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Saturday, 30 March, 2002, 17:54 GMT
Queen Mother: A remarkable life
Buckingham Palace has announced the death of the Queen Elizabeth, the Queen Mother. BBC News Online looks back over her remarkable life.
She lived longer than any other King or Queen in British history. Yet her reign as Consort was comparatively short.
She was one of the architects of the modern House of Windsor, yet she was born a commoner.
Her birth came at the very beginning of the 20th century, but each generation will have its own memories of her.
To the young she was always "Queen Mother" - in the background of State occasions, in the forefront of public affection.
To those who lived through the war she was the Queen - constant and resolute by her husband's side, as the country faced its gravest hours.
And to an earlier generation she was the Duchess of York - bringing a touch of freshness and glamour to the years of slump and depression.
The Queen Mother was born Elizabeth Bowes-Lyon, on 4 August 1900, the ninth of 10 children of Lord and Lady Glamis.
After that she spent most of her summers growing up in Scotland, with her younger brother David.
Another of her brothers, Fergus, was killed in World War One, and her mother turned Glamis into a convalescent home for wounded soldiers: Elizabeth helping to nurse them back to health till the end of the war.
As an attractive young woman Elizabeth spent much of her time mixing with the highest in society including the young Prince Albert, the second son of George the Fifth, who would later become George VI. A shy young man, he was drawn to Elizabeth's outgoing nature.
In 1926 they celebrated the birth of their first child, Elizabeth - the present Queen.
Another daughter, Margaret-Rose was born four years later.
These were the quiet happy years for the growing family.
But their tranquillity was not to last.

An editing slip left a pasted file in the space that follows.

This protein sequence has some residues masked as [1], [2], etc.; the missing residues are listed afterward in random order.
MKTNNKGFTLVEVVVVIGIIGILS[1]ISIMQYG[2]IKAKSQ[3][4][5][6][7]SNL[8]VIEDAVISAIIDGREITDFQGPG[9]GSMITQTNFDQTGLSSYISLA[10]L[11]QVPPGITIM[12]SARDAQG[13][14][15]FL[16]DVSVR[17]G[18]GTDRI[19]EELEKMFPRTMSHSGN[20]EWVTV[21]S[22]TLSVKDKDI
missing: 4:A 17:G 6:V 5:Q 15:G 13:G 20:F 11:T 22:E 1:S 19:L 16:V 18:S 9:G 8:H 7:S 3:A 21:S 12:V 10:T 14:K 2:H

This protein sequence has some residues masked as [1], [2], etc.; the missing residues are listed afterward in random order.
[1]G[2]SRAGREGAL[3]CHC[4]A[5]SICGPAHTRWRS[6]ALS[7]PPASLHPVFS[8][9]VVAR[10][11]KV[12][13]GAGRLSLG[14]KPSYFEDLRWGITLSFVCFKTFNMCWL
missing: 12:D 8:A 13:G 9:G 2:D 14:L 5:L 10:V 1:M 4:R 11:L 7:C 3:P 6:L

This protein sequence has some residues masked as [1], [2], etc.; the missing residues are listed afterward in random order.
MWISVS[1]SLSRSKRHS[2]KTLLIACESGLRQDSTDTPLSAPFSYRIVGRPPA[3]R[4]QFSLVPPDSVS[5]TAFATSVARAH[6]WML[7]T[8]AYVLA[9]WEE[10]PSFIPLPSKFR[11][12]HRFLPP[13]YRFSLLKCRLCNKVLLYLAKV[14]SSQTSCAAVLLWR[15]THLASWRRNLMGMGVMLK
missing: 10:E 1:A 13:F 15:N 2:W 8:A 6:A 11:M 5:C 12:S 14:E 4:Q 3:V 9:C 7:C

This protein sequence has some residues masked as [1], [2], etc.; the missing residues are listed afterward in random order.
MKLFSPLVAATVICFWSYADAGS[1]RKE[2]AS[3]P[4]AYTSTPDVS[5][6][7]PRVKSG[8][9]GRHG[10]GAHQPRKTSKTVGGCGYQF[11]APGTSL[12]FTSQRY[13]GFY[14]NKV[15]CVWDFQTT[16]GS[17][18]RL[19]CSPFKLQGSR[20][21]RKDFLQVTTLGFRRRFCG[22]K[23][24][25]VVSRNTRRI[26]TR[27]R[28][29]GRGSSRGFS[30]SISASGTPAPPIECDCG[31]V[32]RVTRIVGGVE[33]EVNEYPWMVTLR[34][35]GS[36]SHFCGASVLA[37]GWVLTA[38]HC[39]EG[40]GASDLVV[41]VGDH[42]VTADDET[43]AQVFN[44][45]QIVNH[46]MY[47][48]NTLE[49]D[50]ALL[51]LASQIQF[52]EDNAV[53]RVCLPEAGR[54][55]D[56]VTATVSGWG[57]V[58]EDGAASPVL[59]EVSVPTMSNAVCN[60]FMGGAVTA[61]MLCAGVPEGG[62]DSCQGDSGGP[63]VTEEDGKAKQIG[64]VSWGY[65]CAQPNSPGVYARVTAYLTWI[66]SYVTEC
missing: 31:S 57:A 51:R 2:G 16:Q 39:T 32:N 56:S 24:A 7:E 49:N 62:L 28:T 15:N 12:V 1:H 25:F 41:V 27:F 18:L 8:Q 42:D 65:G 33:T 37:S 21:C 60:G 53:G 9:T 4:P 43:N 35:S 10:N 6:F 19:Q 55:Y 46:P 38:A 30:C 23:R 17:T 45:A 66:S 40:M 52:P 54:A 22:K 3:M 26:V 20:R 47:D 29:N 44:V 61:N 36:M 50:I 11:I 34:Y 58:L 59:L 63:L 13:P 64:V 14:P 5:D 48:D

In January 1936 King George V died. The succession passed to Albert's elder brother.
But Edward VIII was forced to give up his throne to his younger brother after deciding to marry an American, Wallace Simpson.
What is more, Mrs Simpson was a divorcee at a time when divorce was not acceptable to the British establishment.
The monarchy was now a Royal Family again and in a position to face an even graver crisis. War against Germany was declared in September 1939. The Queen was to the fore in keeping up morale.
The King and Queen, along with the Prime Minister Winston Churchill, became the symbols of the nation's resistance.
When London was blitzed, she would be there among the ruins, to offer moral support.
Within a few years another tragedy changed the course of her life again.
The King had cancer, and he died suddenly in February 1952 soon after his elder daughter had left for Africa on her way to tour Australia and New Zealand.
She had left as Princess Elizabeth but was returning home as the new Queen - monarch in her own right.
Her mother was only 51, suddenly alone and no longer the centre of attention.
Elizabeth resumed her public duties, and in time becoming as busy as Queen Mother as she had been as Queen.
As the years passed, her workload increased. Back and forth she travelled: a roving ambassador in the Commonwealth. Of all the countries she visited, Canada was her favourite.
Her popularity continued throughout the decades until some perhaps forgot she had ever been anything but Queen Mother.
For her 90th, a carnival-style tribute was held to mark the many decades Elizabeth had devoted to public service.
Representatives from more than 300 organisations with which she was associated - from Britain and the Commonwealth - paraded before her on a summer's evening at Horseguards.
The Queen Mother's later years were marked, in particular, by commemorations of the war years. She remained loyal to the memory of the RAF's Bomber Command, Arthur Harris, an act not without its critics.
She was in Portsmouth for the 50th anniversary of D-Day.
On the 50th anniversary of VE Day, her appearance on the balcony at Buckingham Palace where she joined in the singing of the old wartime songs, was a poignant link between past and present.
Many in the huge crowd would remember the admiration she inspired by remaining in London even at the height of the bombing.
The new millennium saw vast numbers of people gathered once more in London, this time to celebrate the Queen Mother's 100th birthday and a postman delivered the congratulatory telegram from her daughter, signed simply "Lilibet".
The criticisms, though, did not centre on the Queen Mother, and there was much sympathy for her when her youngest daughter, Margaret, died in February 2002 at the age of 71 after suffering a series of strokes.
The Queen Mother's life combined the certainties of an earlier age of monarchy with the warmth of someone who had a capacity to relate to people from all walks of life.
She earned the affection of every generation which knew her.
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